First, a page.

The cross-border routes taken by migratory species might be one of the most evident examples demonstrating need for a comprehensive Atlanticism.

Project Background and Policy Context

The more comprehensive approach to transatlantic networking of the project corresponds to the growing awareness of the need for a more broadly defined cooperation in the Atlantic basin as it is reflected in different EU documents and initiatives. Such as the European Parliament Report (2013) on the key role of the EU in promoting a broader transatlantic partnership or the EU Global Strategy for Foreign and Security Policy commitment to a more extensive dialogue across the Atlantic.

Besides, the project objectives contribute to the EU Communication on Ocean Governance and support the Union policies designed to halt biodiversity loss and foster climate change adaption.

The EU Marine Directive is also addressed by the project, which explicitly calls on each Member State to establish of a network of Marine Protected Areas, thus contributing to the CBD call for a global MPA network.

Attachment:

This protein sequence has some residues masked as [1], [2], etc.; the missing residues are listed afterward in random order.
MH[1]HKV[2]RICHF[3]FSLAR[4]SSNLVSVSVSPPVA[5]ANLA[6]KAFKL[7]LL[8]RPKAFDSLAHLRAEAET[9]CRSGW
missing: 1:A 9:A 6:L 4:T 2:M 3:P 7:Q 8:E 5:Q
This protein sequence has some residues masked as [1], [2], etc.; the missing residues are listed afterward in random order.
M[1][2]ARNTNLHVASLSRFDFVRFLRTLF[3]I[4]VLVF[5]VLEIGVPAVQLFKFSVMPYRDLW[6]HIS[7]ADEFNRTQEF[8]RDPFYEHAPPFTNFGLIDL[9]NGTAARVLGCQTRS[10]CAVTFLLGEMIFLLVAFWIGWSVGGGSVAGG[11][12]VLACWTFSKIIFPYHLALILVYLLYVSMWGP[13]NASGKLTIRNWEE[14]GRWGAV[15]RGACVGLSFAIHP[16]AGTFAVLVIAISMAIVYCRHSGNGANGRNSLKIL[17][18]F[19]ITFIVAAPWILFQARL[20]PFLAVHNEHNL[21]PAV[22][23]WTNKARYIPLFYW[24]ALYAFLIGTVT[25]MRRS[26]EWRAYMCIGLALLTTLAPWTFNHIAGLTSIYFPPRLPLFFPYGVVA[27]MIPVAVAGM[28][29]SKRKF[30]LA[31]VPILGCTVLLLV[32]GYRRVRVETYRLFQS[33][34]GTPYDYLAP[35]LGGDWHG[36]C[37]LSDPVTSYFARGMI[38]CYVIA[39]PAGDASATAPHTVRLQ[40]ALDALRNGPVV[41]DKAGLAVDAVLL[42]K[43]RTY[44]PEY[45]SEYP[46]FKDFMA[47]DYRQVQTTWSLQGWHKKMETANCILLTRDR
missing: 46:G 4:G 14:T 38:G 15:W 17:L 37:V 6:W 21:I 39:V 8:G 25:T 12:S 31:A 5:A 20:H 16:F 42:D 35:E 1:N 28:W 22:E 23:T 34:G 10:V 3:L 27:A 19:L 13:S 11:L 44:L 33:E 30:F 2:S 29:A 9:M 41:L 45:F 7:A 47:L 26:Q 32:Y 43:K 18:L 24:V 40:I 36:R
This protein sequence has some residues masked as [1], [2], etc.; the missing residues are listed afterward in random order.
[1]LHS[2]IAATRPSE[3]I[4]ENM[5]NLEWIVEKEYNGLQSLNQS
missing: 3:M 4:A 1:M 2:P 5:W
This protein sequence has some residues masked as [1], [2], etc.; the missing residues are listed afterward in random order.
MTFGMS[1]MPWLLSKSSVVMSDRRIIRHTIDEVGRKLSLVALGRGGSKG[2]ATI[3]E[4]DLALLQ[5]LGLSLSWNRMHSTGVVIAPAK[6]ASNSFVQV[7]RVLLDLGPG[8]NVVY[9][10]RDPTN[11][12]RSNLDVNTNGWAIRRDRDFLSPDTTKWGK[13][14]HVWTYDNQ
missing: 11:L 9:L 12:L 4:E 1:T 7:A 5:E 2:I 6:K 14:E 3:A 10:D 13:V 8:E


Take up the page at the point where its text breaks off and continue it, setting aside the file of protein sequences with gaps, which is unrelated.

Eventually, the project works towards achieving the SDG14 and the Aichi Targets 6 and 11 under the UN Convention on Biological Diversity (CBD), calling on the signatory parties to protect 10% of marine and coastal areas through effectively managing MPAs by 2020.

Undoubtedly the value of MPAs as an integral tool in the management of marine ecosystems has been recognized by decision-makers at EU and UN levels. MPAs are considered vital to reconcile human activities with conservation objectives, to allow for the safeguarding of the ecosystems as well as for the realization of socio-economic benefits and research enterprises.